Let the Whispers grow louder, Mr. Dinmore: Berlusconi is still there.

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Let the Whispers grow louder, Mr. Dinmore: Berlusconi is still there.

30 Giugno 2009

We Italians woke up today expecting a revolution like the one in Iran. It did not happen. In a way, the assumptions of some newspaper articles are intelligent and, indeed, a certain concern about Berlusconi’s boat in these troubled waters exists. Luckily enough, though, the situation is not so desperate.

Newspaper articles such as Guy Dinmore’s in the Financial Times have appeared about the supposed free fall of the Italian government, depicting a sad Berlusconi on the brink of a precipice.  From this perspective -supported by “well-placed government sources speaking on condition of anonymity” – our Premier is overwhelmed by scandals of all types, ravaged in the solitude of the party he created, running on empty.

According to the Italian premier, Silvio Berlusconi’s dream of becoming President of the Republic is vanishing; all of his old time friends and allies are abandoning the ship, except for those who can only survive in his shadow. These few loyalists, nevertheless, are afraid to speak out in his defense.

After the death of his beloved mother and sister and the breakup with his wife Veronica Lario, Berlusconi released an interview with his own magazine “Chi” and he – in at least Dinmore’s vision – would be just waiting for the prosecutors in Bari to start an official investigation, as the G8 meeting scheduled for next month came closer. The European elections, states the Financial Times’s correspondent in Rome, “showed that voters are shifting away.”  The PDL party is just an empty container in which there is no successor. Last but not least, this government would resemble a “Middle Eastern potentate” in which leaving the scene is not an option.

As a start, we could argue that even though, for example, Dinmore’s sources are theoretically “well-placed”, they are still anonymous: meaning that whoever the “spy” is, he doesn’t like the sunlight. In other words, these are just suppositions.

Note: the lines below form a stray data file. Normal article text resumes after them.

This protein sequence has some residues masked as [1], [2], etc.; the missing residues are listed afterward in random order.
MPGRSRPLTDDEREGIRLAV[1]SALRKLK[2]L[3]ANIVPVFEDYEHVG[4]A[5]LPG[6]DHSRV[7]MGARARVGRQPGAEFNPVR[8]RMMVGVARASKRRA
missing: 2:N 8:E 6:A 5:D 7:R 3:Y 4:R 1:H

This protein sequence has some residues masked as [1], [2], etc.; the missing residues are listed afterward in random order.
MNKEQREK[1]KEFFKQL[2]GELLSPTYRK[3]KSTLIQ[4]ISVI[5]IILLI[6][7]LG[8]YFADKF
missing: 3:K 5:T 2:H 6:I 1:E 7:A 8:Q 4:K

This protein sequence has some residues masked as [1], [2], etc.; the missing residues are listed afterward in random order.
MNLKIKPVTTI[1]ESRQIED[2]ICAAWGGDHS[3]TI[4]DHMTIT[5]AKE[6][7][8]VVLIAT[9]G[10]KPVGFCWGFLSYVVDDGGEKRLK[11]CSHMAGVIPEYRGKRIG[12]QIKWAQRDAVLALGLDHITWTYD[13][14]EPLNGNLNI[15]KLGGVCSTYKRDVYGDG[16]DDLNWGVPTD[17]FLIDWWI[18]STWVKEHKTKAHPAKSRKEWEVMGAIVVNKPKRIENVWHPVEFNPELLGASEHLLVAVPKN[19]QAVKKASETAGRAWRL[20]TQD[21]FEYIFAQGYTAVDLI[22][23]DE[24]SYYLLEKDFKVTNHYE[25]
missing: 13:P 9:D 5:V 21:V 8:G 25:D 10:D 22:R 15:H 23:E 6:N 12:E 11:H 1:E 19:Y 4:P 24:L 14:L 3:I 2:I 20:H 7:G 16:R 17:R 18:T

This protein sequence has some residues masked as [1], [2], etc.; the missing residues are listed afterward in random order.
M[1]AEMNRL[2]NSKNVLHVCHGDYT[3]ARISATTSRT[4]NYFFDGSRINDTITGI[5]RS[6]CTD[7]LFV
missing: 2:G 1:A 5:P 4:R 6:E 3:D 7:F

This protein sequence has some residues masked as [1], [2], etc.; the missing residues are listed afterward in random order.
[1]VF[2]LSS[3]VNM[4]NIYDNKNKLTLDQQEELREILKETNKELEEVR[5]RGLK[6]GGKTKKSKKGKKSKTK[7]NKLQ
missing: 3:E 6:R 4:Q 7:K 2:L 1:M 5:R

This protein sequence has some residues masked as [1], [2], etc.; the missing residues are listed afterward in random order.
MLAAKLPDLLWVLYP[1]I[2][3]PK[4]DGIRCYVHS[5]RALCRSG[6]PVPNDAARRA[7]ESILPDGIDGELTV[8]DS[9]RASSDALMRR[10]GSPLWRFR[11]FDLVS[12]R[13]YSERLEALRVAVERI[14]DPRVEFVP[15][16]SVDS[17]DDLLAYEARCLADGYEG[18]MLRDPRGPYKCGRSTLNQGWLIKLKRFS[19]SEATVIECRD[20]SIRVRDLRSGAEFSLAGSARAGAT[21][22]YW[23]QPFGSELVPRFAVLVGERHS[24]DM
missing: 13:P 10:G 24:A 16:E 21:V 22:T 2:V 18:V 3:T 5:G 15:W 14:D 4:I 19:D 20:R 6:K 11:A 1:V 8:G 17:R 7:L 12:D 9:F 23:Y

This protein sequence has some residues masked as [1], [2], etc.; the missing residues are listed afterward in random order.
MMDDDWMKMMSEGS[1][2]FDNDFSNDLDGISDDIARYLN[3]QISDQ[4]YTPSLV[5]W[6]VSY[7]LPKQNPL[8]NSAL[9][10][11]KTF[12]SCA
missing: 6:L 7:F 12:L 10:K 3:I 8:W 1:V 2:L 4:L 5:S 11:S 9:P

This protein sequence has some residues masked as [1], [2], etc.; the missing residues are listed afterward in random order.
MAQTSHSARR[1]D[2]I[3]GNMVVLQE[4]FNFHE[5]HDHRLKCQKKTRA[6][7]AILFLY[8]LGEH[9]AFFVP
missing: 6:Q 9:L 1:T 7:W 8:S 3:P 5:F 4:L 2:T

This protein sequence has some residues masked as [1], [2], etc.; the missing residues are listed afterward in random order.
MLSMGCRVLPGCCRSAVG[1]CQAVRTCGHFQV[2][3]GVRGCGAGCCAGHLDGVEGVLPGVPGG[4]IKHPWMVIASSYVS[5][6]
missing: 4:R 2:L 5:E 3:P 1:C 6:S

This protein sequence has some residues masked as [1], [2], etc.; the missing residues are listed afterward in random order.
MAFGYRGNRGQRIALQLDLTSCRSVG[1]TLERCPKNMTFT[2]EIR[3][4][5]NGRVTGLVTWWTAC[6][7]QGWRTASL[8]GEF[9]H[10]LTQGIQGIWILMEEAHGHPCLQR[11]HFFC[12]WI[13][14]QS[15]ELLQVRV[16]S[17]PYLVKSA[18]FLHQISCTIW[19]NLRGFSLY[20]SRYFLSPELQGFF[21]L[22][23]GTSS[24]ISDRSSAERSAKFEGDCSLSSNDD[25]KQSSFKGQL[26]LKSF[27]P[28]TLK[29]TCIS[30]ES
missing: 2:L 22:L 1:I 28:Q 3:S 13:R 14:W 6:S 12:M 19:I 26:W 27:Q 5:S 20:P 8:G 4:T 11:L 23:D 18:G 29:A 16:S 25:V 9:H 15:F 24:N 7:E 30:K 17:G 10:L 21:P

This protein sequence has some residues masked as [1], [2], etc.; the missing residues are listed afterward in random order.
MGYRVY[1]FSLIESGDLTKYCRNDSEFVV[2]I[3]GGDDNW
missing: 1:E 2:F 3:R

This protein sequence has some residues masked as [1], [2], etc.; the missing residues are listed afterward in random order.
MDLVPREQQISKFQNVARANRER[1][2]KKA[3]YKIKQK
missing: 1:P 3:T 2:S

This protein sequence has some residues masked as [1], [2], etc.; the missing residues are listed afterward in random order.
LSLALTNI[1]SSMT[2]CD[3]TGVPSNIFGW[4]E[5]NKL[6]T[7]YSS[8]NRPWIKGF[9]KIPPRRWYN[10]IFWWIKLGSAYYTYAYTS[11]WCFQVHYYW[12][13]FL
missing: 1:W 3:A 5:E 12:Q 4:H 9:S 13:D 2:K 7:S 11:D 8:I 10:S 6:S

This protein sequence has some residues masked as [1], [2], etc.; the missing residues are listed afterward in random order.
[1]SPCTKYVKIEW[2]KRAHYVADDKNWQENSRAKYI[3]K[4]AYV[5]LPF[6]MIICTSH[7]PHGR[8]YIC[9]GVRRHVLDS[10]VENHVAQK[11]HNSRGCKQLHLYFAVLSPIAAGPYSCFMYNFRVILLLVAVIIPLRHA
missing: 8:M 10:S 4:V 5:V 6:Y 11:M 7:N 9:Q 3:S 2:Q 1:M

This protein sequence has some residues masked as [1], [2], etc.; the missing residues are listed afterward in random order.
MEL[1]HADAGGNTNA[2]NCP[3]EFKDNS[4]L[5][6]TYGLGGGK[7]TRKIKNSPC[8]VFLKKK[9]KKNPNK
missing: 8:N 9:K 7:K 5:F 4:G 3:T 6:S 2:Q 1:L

We could also go on to say that the European elections were not a defeat for Berlusconi’s party. On the contrary, they were a big defeat for the left. So let’s do some math: in 30 provinces and 62 capital municipalities, 32 administrations over 32 passed from the left to the right. It’s an incredibly good result. The only thing we could say is that the people at the PDL were just expecting to win more votes than they did.

The third major argument with which we could counter these negative assumptions is even more direct: all the suspects and the “scandals” involving our Prime Minister did not transform into anything real. As of today, not one of the accusations is official and not one single court has ruled anything against Berlusconi.

Regarding the supposed “emptiness” of the PDL: this newborn party has proven to be the only one in our country that can benefit from stable leadership. Saying that there is no successor to Berlusconi inside the People Of Freedom is like saying that, right after Cesar, there was no other man of his height. It is not a negative statement against this party, it is a compliment. Look at the Franceschini’s PD, for example: the present leadership of that party is not so charismatic and the future is unknown and unforeseeable. And we are talking about the main opposition’s party here!  The PDL is full of very well prepared and professional political figures: a good leader will certainly emerge from there when needed.

Despite these recent supposed scandals with the “18 year old would-be-model,” according to the polls Berlusconi’s personal degree of favor among the Italians is still strong.

One last thing: the idea of bringing the G8 summit into L’Aquila and the consequential displacement of funds toward the devastated medieval city was Berlusconi’s idea. The G8 was in fact originally scheduled to take place at the “Maddalena Island,” but in order to set up that place the government costs would have been exorbitant. The funds are now being invested in the reconstruction of Abruzzo, and the idea of having a summit in there seems quite reasonable to us: instead of throwing “lavish parties” and “spoiling his friends with gifts,” Berlusconi will show what the consequences of a strong earthquake are.  This is no Middle Eastern potentate, this is Italy.